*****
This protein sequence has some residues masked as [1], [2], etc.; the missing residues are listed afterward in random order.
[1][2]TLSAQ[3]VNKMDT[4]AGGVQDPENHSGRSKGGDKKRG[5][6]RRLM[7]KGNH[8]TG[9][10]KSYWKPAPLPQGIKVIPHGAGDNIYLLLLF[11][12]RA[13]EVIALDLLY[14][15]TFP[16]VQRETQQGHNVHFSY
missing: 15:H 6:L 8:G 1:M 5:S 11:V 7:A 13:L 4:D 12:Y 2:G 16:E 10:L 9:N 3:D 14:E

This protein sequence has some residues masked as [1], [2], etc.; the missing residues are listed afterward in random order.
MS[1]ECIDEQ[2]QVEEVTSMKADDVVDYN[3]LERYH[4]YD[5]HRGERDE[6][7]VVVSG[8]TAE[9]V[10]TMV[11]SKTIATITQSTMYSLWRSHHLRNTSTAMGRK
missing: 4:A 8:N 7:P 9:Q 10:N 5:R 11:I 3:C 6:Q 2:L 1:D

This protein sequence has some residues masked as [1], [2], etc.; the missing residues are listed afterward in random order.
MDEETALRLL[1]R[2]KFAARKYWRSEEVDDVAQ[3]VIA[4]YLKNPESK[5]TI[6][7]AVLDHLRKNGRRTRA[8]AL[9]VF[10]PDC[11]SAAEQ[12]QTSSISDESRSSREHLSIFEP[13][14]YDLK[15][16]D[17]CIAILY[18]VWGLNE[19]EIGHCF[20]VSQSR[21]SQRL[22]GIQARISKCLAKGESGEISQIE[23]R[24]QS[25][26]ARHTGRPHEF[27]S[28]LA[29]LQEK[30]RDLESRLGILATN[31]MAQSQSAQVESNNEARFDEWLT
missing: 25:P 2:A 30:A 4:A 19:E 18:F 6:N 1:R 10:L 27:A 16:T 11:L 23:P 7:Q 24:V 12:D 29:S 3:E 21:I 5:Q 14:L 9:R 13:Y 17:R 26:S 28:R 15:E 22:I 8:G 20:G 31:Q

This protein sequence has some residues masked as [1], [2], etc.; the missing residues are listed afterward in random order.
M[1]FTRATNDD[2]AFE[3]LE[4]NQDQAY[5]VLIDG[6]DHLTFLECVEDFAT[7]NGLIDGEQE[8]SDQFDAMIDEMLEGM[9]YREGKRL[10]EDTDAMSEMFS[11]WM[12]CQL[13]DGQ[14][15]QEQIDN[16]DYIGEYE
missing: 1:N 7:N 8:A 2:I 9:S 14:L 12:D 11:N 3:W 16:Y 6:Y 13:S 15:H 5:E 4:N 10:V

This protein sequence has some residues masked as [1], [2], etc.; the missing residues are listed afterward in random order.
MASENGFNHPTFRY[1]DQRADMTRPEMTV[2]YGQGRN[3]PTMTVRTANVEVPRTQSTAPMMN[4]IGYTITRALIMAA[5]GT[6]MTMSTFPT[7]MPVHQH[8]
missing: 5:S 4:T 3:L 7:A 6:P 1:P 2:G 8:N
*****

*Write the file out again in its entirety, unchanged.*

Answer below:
This protein sequence has some residues masked as [1], [2], etc.; the missing residues are listed afterward in random order.
[1][2]TLSAQ[3]VNKMDT[4]AGGVQDPENHSGRSKGGDKKRG[5][6]RRLM[7]KGNH[8]TG[9][10]KSYWKPAPLPQGIKVIPHGAGDNIYLLLLF[11][12]RA[13]EVIALDLLY[14][15]TFP[16]VQRETQQGHNVHFSY
missing: 15:H 6:L 8:G 1:M 5:S 11:V 7:A 13:L 4:D 12:Y 2:G 16:E 10:L 9:N 3:D 14:E

This protein sequence has some residues masked as [1], [2], etc.; the missing residues are listed afterward in random order.
MS[1]ECIDEQ[2]QVEEVTSMKADDVVDYN[3]LERYH[4]YD[5]HRGERDE[6][7]VVVSG[8]TAE[9]V[10]TMV[11]SKTIATITQSTMYSLWRSHHLRNTSTAMGRK
missing: 4:A 8:N 7:P 9:Q 10:N 5:R 11:I 3:C 6:Q 2:L 1:D

This protein sequence has some residues masked as [1], [2], etc.; the missing residues are listed afterward in random order.
MDEETALRLL[1]R[2]KFAARKYWRSEEVDDVAQ[3]VIA[4]YLKNPESK[5]TI[6][7]AVLDHLRKNGRRTRA[8]AL[9]VF[10]PDC[11]SAAEQ[12]QTSSISDESRSSREHLSIFEP[13][14]YDLK[15][16]D[17]CIAILY[18]VWGLNE[19]EIGHCF[20]VSQSR[21]SQRL[22]GIQARISKCLAKGESGEISQIE[23]R[24]QS[25][26]ARHTGRPHEF[27]S[28]LA[29]LQEK[30]RDLESRLGILATN[31]MAQSQSAQVESNNEARFDEWLT
missing: 25:P 2:A 30:A 4:A 19:E 18:F 6:N 1:R 10:L 27:A 16:T 11:L 23:P 7:Q 24:V 12:D 29:S 3:E 21:I 5:Q 14:L 9:R 13:Y 17:R 26:S 28:R 15:E 22:I 8:G 20:G 31:Q

This protein sequence has some residues masked as [1], [2], etc.; the missing residues are listed afterward in random order.
M[1]FTRATNDD[2]AFE[3]LE[4]NQDQAY[5]VLIDG[6]DHLTFLECVEDFAT[7]NGLIDGEQE[8]SDQFDAMIDEMLEGM[9]YREGKRL[10]EDTDAMSEMFS[11]WM[12]CQL[13]DGQ[14][15]QEQIDN[16]DYIGEYE
missing: 1:N 7:N 8:A 2:I 9:S 14:L 12:D 11:N 3:W 16:Y 6:Y 13:S 15:H 5:E 4:N 10:V

This protein sequence has some residues masked as [1], [2], etc.; the missing residues are listed afterward in random order.
MASENGFNHPTFRY[1]DQRADMTRPEMTV[2]YGQGRN[3]PTMTVRTANVEVPRTQSTAPMMN[4]IGYTITRALIMAA[5]GT[6]MTMSTFPT[7]MPVHQH[8]
missing: 5:S 4:T 3:L 7:A 6:P 1:P 2:G 8:N